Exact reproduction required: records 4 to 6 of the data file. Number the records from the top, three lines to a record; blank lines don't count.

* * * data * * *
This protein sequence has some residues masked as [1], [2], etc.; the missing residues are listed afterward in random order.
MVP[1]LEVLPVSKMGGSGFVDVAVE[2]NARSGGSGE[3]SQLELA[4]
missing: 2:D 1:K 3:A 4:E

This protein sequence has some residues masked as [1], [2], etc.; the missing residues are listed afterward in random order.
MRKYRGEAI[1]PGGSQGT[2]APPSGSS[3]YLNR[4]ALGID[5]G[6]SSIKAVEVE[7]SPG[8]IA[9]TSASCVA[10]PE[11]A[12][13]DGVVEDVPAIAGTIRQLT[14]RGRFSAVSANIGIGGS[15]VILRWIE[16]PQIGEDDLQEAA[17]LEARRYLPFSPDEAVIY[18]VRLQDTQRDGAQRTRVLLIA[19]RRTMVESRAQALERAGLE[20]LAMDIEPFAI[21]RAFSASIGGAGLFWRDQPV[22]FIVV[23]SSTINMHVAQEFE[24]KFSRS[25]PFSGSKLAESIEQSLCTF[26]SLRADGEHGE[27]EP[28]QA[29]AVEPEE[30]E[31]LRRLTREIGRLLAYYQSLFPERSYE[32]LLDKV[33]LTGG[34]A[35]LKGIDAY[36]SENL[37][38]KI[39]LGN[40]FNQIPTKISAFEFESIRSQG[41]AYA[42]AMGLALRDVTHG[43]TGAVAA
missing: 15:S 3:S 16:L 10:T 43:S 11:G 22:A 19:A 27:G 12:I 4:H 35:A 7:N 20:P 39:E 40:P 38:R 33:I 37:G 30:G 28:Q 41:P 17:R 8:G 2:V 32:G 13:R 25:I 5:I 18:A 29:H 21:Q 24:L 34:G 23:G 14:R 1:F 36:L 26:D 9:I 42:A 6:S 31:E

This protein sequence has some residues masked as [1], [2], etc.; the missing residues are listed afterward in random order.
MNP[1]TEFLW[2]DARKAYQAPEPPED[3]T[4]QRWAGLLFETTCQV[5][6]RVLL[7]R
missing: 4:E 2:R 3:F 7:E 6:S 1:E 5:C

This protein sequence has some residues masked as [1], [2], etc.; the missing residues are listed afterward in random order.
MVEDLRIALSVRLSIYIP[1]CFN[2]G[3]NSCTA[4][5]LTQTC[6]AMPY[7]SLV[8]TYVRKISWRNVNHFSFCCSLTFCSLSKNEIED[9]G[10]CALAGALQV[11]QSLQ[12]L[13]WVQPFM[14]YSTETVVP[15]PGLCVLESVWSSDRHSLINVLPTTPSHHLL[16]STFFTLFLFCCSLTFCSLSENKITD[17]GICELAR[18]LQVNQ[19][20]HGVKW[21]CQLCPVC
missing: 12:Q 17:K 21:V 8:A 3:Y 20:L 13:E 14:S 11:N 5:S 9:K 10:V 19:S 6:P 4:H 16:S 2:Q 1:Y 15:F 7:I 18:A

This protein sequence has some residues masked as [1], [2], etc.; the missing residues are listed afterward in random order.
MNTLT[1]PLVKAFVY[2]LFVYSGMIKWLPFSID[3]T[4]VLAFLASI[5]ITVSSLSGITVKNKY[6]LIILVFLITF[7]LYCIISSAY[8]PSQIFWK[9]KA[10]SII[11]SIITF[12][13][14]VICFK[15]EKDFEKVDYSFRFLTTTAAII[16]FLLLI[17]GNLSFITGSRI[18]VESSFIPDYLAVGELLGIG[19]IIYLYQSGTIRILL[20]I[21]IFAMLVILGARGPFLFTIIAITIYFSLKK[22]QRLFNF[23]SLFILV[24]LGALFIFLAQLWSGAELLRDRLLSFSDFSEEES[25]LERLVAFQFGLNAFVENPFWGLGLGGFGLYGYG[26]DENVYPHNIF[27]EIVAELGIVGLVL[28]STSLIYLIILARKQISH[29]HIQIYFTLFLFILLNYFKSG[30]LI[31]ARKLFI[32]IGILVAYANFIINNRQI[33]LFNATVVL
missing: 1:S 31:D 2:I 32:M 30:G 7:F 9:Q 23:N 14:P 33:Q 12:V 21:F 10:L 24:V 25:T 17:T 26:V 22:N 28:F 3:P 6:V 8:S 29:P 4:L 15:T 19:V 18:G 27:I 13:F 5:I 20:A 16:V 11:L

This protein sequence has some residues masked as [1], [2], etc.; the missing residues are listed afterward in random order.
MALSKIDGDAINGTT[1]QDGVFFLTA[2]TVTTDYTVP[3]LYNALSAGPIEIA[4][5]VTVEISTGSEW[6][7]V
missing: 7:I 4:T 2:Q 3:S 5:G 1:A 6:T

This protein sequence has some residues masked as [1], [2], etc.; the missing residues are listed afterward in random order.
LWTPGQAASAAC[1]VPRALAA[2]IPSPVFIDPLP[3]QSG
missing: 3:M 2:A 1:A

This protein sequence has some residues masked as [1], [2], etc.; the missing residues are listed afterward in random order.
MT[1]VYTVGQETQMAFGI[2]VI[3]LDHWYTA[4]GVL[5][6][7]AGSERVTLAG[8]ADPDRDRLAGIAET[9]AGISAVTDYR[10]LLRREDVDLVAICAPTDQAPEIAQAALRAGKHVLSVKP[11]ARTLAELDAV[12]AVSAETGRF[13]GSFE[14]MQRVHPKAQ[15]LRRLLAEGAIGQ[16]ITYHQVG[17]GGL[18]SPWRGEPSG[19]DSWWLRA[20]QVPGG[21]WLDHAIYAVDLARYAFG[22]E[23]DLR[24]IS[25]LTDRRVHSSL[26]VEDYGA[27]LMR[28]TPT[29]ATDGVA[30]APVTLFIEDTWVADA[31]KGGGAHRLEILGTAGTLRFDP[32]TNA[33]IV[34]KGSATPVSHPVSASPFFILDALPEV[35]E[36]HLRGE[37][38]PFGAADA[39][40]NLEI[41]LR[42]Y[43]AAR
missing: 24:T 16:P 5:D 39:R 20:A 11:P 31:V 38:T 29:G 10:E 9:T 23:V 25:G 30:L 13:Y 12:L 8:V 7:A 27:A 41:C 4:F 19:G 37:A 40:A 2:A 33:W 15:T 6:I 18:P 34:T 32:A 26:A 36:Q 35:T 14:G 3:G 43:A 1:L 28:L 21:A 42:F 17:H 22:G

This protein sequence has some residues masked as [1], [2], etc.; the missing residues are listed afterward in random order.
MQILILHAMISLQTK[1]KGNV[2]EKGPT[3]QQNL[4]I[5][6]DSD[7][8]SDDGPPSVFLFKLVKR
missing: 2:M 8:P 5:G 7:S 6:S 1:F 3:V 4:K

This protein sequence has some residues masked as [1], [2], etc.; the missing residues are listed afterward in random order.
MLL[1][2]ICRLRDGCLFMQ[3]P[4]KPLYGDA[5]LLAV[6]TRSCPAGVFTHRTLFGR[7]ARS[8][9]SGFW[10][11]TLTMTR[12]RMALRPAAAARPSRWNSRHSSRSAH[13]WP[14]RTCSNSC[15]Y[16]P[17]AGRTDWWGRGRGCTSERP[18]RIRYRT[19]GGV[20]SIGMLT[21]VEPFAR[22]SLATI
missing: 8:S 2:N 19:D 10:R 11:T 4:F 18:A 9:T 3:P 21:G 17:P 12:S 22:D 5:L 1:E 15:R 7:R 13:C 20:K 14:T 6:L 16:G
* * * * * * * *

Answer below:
This protein sequence has some residues masked as [1], [2], etc.; the missing residues are listed afterward in random order.
MVEDLRIALSVRLSIYIP[1]CFN[2]G[3]NSCTA[4][5]LTQTC[6]AMPY[7]SLV[8]TYVRKISWRNVNHFSFCCSLTFCSLSKNEIED[9]G[10]CALAGALQV[11]QSLQ[12]L[13]WVQPFM[14]YSTETVVP[15]PGLCVLESVWSSDRHSLINVLPTTPSHHLL[16]STFFTLFLFCCSLTFCSLSENKITD[17]GICELAR[18]LQVNQ[19][20]HGVKW[21]CQLCPVC
missing: 12:Q 17:K 21:V 8:A 3:Y 20:L 13:E 14:S 11:N 5:S 9:K 10:V 19:S 6:P 4:H 16:S 2:Q 1:Y 15:F 7:I 18:A

This protein sequence has some residues masked as [1], [2], etc.; the missing residues are listed afterward in random order.
MNTLT[1]PLVKAFVY[2]LFVYSGMIKWLPFSID[3]T[4]VLAFLASI[5]ITVSSLSGITVKNKY[6]LIILVFLITF[7]LYCIISSAY[8]PSQIFWK[9]KA[10]SII[11]SIITF[12][13][14]VICFK[15]EKDFEKVDYSFRFLTTTAAII[16]FLLLI[17]GNLSFITGSRI[18]VESSFIPDYLAVGELLGIG[19]IIYLYQSGTIRILL[20]I[21]IFAMLVILGARGPFLFTIIAITIYFSLKK[22]QRLFNF[23]SLFILV[24]LGALFIFLAQLWSGAELLRDRLLSFSDFSEEES[25]LERLVAFQFGLNAFVENPFWGLGLGGFGLYGYG[26]DENVYPHNIF[27]EIVAELGIVGLVL[28]STSLIYLIILARKQISH[29]HIQIYFTLFLFILLNYFKSG[30]LI[31]ARKLFI[32]IGILVAYANFIINNRQI[33]LFNATVVL
missing: 1:S 31:D 2:I 32:M 30:G 7:F 9:Q 23:N 14:P 33:Q 12:V 21:F 10:L 24:V 25:T 17:T 26:V 22:N 28:F 3:P 6:V 8:S 29:P 4:L 15:T 19:V 18:G 27:I 13:F 5:I 20:A 16:V 11:L

This protein sequence has some residues masked as [1], [2], etc.; the missing residues are listed afterward in random order.
MALSKIDGDAINGTT[1]QDGVFFLTA[2]TVTTDYTVP[3]LYNALSAGPIEIA[4][5]VTVEISTGSEW[6][7]V
missing: 7:I 4:T 2:Q 3:S 5:G 1:A 6:T